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City May Drop Zoning Plan Requiring High-Rises

April 18, 1985|MARTHA L. WILLMAN | Times Staff Writer

A controversial proposal calling for development of high-rise residential towers adjacent to Glendale's downtown redevelopment area may be dropped, City Council members said this week.

Councilwoman Ginger Bremberg on Tuesday pledged to "become a crusader" to block the plan by city staff members to convert a nine-block residential neighborhood into a district of high-rise apartments, condominiums and retirement hotels.

City planners last fall proposed a new zone classification that would require any new buildings in an area between the Ventura Freeway and Broadway and Central and Columbus avenues to be at least five stories high and built on three or more lots.

No Limit on Height

John McKenna, city zoning administrator, said there would be no limit on the height of the buildings provided the density did not exceed one unit for every 450 square feet of land.

Provisions of the zone would specifically prohibit developers from building lower-density apartments in the area because such development would delay high-density development.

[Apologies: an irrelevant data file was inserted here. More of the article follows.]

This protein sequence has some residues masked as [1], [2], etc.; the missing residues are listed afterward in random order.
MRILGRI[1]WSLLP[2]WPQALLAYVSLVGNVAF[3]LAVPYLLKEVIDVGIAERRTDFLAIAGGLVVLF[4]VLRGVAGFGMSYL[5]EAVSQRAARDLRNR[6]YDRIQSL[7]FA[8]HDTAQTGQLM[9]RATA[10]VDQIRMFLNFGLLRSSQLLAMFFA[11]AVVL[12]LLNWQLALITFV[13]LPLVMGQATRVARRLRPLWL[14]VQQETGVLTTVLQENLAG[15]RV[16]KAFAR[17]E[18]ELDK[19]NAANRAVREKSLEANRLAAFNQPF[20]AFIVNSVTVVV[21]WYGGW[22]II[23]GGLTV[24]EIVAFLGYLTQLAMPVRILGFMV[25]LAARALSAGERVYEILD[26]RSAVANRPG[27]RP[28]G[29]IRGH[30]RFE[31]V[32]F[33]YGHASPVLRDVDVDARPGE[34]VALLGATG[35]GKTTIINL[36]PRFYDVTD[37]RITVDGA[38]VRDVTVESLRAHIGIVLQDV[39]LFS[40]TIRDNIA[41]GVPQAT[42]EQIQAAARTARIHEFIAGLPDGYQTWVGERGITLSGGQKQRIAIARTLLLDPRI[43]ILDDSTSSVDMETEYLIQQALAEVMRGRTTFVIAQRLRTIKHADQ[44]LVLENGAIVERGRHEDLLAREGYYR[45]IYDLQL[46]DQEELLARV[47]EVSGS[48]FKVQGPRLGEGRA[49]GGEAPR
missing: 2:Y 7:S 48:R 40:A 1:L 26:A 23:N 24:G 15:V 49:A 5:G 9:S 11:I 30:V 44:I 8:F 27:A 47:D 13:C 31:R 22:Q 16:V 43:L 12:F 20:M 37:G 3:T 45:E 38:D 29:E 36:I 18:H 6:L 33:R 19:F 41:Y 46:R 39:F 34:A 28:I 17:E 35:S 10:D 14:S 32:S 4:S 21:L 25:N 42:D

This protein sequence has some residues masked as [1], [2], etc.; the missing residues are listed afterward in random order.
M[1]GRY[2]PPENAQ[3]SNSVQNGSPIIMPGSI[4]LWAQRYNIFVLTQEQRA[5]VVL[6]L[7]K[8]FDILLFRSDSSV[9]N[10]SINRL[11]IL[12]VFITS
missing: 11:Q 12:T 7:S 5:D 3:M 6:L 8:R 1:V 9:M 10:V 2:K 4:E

If the planning recommendations were to be adopted, the proposal eventually could dramatically alter the neighborhood, now made up largely of single-family homes and low-rise apartments.

Developers charge that there is no demand for towering residential development and that the proposed restrictions would make any development economically unfeasible.

2 Empty Complexes

James R. Pollard, president of the Glendale Building Industry Assn., pointed to what he said are two virtually empty high-rise condominium developments adjacent to the Ventura Freeway in Glendale--one near Brand Boulevard, the other near Pacific Avenue--as examples of lack of demand for such housing.

The area proposed for the new R-450 zoning is now classified as R5, currently the highest density residential zoning in the city. The R-5 zone does not set minimum restrictions on building heights and lot sizes. The R-450 zone would require a minimum lot of 20,000 square feet--about three residential lots--before any development would be permitted.

High-density zoning could significantly increase property values, but residents of the area have voiced opposition, warning that a single lot could become virtually worthless if it became isolated between giant buildings because it could never be developed.

The council Tuesday tentatively adopted proposed zone changes in the western Glendale area as part of its continuing citywide rezoning study. However, the council unanimously excluded approval of the R-450 zone, calling instead for a public hearing on the matter.

Councilman Larry Zarian said of the high-rise proposal: "The only place those buildings work is in Hong Kong."

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